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Dose schedule optimization and the pharmacokinetic driver of neutropenia.

Patel M, Palani S, Chakravarty A, Yang J, Shyu WC, Mettetal JT - PLoS ONE (2014)

Bottom Line: Toxicity often limits the utility of oncology drugs, and optimization of dose schedule represents one option for mitigation of this toxicity.Further, we confirm this PK parameter for its ability to predict neutropenia in vivo following treatment with different doses and schedules.This work represents an attempt at mechanistically deriving a fundamental understanding of the underlying pharmacokinetic drivers of neutropenia, and provides insights that can be leveraged in a translational setting during schedule selection.

View Article: PubMed Central - PubMed

Affiliation: Drug Metabolism and Pharmacokinetics, Takeda Pharmaceuticals International Co., Cambridge, Massachusetts, United States of America.

ABSTRACT
Toxicity often limits the utility of oncology drugs, and optimization of dose schedule represents one option for mitigation of this toxicity. Here we explore the schedule-dependency of neutropenia, a common dose-limiting toxicity. To this end, we analyze previously published mathematical models of neutropenia to identify a pharmacokinetic (PK) predictor of the neutrophil nadir, and confirm this PK predictor in an in vivo experimental system. Specifically, we find total AUC and Cmax are poor predictors of the neutrophil nadir, while a PK measure based on the moving average of the drug concentration correlates highly with neutropenia. Further, we confirm this PK parameter for its ability to predict neutropenia in vivo following treatment with different doses and schedules. This work represents an attempt at mechanistically deriving a fundamental understanding of the underlying pharmacokinetic drivers of neutropenia, and provides insights that can be leveraged in a translational setting during schedule selection.

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Consistency of moving average of PK in describing severity of neutropenia across drugs.The maximum of the moving average concentration over the dosing interval was examined for its consistency to predict neutropenia across different drugs. Topotecan induced neutropenia was simulated using linear drug effect model while in case of Etoposide, simulation was carried out using nonlinear drug effect (Emax) model. (A) The maximum of moving average concentration over 18 days, max(Cavg,18day), turns out to be a good predictor of Topotecan induced median ANC nadir(R2 = 0.79, p<0.01). While in case of Etoposide the maximum of moving average concentration below threshold over 16 days i.e IC50, max(Cavg,16day<IC50), shows maximum ability to predict Etoposide induced median ANC nadir across total dose and schedules(R2 = 0.84, p<0.01).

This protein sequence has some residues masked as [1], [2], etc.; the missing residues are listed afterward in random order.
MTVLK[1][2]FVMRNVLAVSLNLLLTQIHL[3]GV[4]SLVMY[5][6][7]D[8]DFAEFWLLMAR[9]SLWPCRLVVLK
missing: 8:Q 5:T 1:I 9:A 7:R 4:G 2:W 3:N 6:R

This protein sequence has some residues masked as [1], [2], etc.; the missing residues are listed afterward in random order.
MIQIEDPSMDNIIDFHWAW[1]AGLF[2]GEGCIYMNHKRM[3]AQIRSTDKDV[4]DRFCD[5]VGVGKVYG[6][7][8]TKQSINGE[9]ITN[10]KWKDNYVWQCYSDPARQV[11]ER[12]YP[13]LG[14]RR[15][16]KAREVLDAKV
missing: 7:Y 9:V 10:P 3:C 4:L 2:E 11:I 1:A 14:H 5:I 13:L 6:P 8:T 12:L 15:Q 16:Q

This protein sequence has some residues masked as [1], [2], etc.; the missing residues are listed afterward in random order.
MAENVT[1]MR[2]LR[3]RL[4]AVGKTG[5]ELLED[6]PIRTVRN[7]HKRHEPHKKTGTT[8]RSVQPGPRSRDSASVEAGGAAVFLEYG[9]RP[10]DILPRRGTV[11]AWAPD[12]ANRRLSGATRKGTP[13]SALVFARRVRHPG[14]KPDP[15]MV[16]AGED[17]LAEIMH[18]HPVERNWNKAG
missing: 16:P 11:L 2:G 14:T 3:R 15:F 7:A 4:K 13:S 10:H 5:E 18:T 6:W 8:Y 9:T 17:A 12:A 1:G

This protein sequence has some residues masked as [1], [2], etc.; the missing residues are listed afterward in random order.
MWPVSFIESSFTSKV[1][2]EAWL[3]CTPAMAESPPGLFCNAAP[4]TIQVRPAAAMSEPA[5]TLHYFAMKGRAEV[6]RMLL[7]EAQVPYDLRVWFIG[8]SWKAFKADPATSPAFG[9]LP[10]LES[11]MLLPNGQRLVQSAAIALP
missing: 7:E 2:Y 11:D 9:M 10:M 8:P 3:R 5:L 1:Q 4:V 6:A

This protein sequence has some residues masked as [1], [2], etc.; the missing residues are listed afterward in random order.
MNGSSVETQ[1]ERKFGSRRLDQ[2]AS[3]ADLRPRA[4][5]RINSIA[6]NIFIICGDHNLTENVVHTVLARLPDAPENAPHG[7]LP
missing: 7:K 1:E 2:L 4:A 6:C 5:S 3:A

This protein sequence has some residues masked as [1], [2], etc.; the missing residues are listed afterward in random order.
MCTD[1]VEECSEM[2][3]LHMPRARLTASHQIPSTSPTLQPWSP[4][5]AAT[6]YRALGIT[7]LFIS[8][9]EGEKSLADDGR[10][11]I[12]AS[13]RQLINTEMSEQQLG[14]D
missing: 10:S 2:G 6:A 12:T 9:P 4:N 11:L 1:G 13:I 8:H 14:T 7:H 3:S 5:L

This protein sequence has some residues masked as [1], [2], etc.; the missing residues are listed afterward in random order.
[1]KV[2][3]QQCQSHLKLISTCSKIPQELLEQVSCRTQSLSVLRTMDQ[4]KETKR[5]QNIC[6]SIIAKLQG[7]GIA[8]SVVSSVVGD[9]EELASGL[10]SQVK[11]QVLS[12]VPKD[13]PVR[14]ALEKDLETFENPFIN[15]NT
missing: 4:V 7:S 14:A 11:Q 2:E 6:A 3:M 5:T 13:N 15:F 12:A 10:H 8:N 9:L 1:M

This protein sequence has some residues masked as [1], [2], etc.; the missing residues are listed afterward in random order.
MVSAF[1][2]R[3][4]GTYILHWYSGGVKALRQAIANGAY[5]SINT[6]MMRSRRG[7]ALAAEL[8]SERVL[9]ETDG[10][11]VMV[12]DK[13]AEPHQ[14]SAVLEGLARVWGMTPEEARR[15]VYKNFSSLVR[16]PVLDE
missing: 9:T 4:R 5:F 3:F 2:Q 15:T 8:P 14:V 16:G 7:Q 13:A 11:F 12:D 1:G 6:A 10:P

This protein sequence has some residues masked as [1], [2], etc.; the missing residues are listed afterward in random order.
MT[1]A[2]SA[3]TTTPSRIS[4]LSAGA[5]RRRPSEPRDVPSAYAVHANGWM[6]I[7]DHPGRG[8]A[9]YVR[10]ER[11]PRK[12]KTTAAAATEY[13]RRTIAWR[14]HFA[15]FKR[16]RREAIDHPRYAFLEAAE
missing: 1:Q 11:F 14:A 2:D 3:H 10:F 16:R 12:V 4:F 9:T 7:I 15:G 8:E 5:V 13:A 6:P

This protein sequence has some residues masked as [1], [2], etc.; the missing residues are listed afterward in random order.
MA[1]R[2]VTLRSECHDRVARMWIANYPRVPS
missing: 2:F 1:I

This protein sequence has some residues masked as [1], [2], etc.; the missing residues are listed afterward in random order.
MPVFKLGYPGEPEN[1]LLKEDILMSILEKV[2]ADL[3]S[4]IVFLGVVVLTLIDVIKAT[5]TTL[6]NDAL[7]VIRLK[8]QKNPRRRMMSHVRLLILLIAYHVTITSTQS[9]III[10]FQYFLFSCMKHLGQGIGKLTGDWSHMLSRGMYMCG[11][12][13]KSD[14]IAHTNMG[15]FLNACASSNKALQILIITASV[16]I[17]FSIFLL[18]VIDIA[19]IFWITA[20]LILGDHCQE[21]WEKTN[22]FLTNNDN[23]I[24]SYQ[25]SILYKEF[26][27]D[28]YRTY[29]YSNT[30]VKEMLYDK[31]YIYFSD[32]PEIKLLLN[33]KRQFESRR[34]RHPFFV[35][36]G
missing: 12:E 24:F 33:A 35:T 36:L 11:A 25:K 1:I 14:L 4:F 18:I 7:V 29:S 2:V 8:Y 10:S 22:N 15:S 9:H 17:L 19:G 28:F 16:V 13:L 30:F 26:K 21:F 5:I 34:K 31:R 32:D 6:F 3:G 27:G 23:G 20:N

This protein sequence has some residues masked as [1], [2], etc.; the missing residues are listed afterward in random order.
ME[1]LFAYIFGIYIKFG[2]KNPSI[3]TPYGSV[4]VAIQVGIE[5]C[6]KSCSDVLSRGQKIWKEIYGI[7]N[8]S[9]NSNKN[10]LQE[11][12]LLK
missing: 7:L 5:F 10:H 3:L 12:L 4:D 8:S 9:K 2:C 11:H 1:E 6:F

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pone-0109892-g004: Consistency of moving average of PK in describing severity of neutropenia across drugs.The maximum of the moving average concentration over the dosing interval was examined for its consistency to predict neutropenia across different drugs. Topotecan induced neutropenia was simulated using linear drug effect model while in case of Etoposide, simulation was carried out using nonlinear drug effect (Emax) model. (A) The maximum of moving average concentration over 18 days, max(Cavg,18day), turns out to be a good predictor of Topotecan induced median ANC nadir(R2 = 0.79, p<0.01). While in case of Etoposide the maximum of moving average concentration below threshold over 16 days i.e IC50, max(Cavg,16day<IC50), shows maximum ability to predict Etoposide induced median ANC nadir across total dose and schedules(R2 = 0.84, p<0.01).

Mentions: Having identified a PK parameter, max(cavg,16days), that highly correlates with the severity of neutropenia induced by docetaxel, we then sought to demonstrate that this parameter was an intrinsic property of the neutrophil system and not specific to docetaxel. The analysis was therefore extended to include both etoposide and topotecan (Figures S1, S2, and S3). To test if the moving average concentration, max(cavg,16days), is a property of the neutrophil system alone, we tested if this parameter was a good predictor independent of the drug inducing the neutropenia. For topotecan, which has a linear drug-effect model [26], [34], the moving average of concentration is strongly predictive for ANC nadir (R2 = 0.79, p<0.01; Figure 4a and Figure S1). On the other hand, compared to clinically relevant plasma exposures, etoposide was found to have a highly nonlinear relationship between drug concentration and effect on the stem cell compartment [26], [34]. To account for the nonlinearity, we therefore used the moving average of concentration below IC50 of the drug (see methods) and the moving average of this parameter again is strongly predictive (R2 = 0.84, p<0.01; Figure 4b and Figure S2).